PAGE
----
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Playing politics
August 14, 2018

If you're a Republican candidate looking to throw a fundraising dinner, the location of choice in 2018 is a Trump-branded property.

This was not so four years ago, a McClatchy analysis has determined. In 2014, political fundraisers spent less than $35,000 on events at Trump properties — and that's for the entire two years of the midterm election cycle. Fully $15,000 of that spending came from a single campaign's spending at Mar-a-Lago.

In the 2018 cycle, by contrast, about 125 GOP campaigns and other political organizations have already spent more than $3.5 million at President Trump's properties. That includes spending for catering for fundraising dinners, hotel stays, and especially meals at Trump's hotel restaurant in Washington. "The simple fact is that our supporters and friends are excited when we" host them at a Trump location, a representative of America First Action, a pro-Trump super PAC, told McClatchy.

About $800,000 of that $3.5 million in political spending comes from Trump himself. His 2020 campaign has spent almost $700,000 renting space in Trump buildings, plus tens of thousands more on catering and hotel costs. The Republican National Committee, the Republican Governors Association, and the National Republican Senate Committee are major spenders as well.

Unsurprisingly, Democratic campaigns and organizations have steered clear. Bonnie Kristian

July 2, 2018

U.S. special operations teams are directing and engaging in combat raids with African troops in countries including Cameroon, Kenya, Libya, Mali, Mauritania, Niger, Somalia, and Tunisia, Politico reported Monday, citing current and former American military officers and White House officials. These small-scale, secret wars are largely concealed by Pentagon obfuscation.

Functioning under a legal authority called Section 127e, such operations in Africa are "less, 'We're helping you,' and more, 'You're doing our bidding'" targeting suspected terrorists, an unnamed active-duty Green Beret officer told Politico.

Section 127e "funds classified programs under which African governments essentially loan out units of their militaries for American commando teams to use as surrogates to hunt militants identified as potential threats to American citizens or embassies," Politico explains. Joint U.S.-African commando teams go on raids together at American direction.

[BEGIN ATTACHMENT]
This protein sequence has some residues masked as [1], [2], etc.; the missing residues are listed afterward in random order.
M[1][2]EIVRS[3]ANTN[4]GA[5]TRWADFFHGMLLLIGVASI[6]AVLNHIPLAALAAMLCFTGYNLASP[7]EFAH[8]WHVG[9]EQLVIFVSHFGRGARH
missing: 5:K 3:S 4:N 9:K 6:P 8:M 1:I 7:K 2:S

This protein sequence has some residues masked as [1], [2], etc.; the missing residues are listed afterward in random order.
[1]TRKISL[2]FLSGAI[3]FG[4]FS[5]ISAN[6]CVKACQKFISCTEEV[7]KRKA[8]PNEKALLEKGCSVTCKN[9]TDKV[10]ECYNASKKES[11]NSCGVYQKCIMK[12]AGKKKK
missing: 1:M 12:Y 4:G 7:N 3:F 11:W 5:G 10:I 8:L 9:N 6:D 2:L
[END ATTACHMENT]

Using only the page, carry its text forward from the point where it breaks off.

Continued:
The mission in Niger that left four Americans dead in October was supporting a separate Section 127e operation. Two weeks after news of the deaths broke, Lt. Gen. Kenneth McKenzie claimed that U.S. troops in Africa are "not directly involved in combat operations" or "direct-action missions with partner forces." Per Politico's sources, that's simply not correct — at best, a case of "lying by omission."

The secrecy and confusion surrounding Section 127e operations is made all the more troubling by a lack of accountability measures to ensure effectiveness, Politico reports, as well as its mostly unnoticed elevation to permanent status in 2017. Read the full story here. Bonnie Kristian

June 16, 2018

President Trump believes he will have a stronger negotiating position in the immigration reform debate if his administration continues to enforce its deeply unpopular "zero tolerance" policy of separating children from their families at the border, The Washington Post reported Friday evening, citing unnamed White House officials.

Though he claims to oppose the separations, Trump himself alluded to the view the Post story describes in tweets Friday and Saturday accusing congressional Democrats of "forcing" him to split up immigrant families because they will not back an immigration reform bill that meets his specifications:

Nearly 2,000 children were separated from their families in April and May alone; some of these families crossed the border illegally, while others are legal asylum-seekers. The separations have been condemned even by typically stalwart Trump supporters like Franklin Graham. Bonnie Kristian

June 9, 2018

The Democratic National Committee (DNC) on Friday adopted a new rule that would exclude candidates like Sen. Bernie Sanders (I-Vt.), the runner-up of the party's 2016 presidential primary race. The rule says candidates for the Democratic presidential nomination must themselves be registered Democrats and must "run and serve" as Democrats. Sanders campaigned for the Democratic nod but is an independent.

Sources familiar with the rule change process told Yahoo News it was not intended to target Sanders personally, and that if he wishes to run in 2020, he can simply list himself as a Democrat to get on the ballot. Because Sanders runs for, but does not accept, the Democratic nomination for his Senate seat, the Democratic Party of Vermont considers him a de facto member. Other outsider candidates might have a more difficult time establishing their Democratic credentials.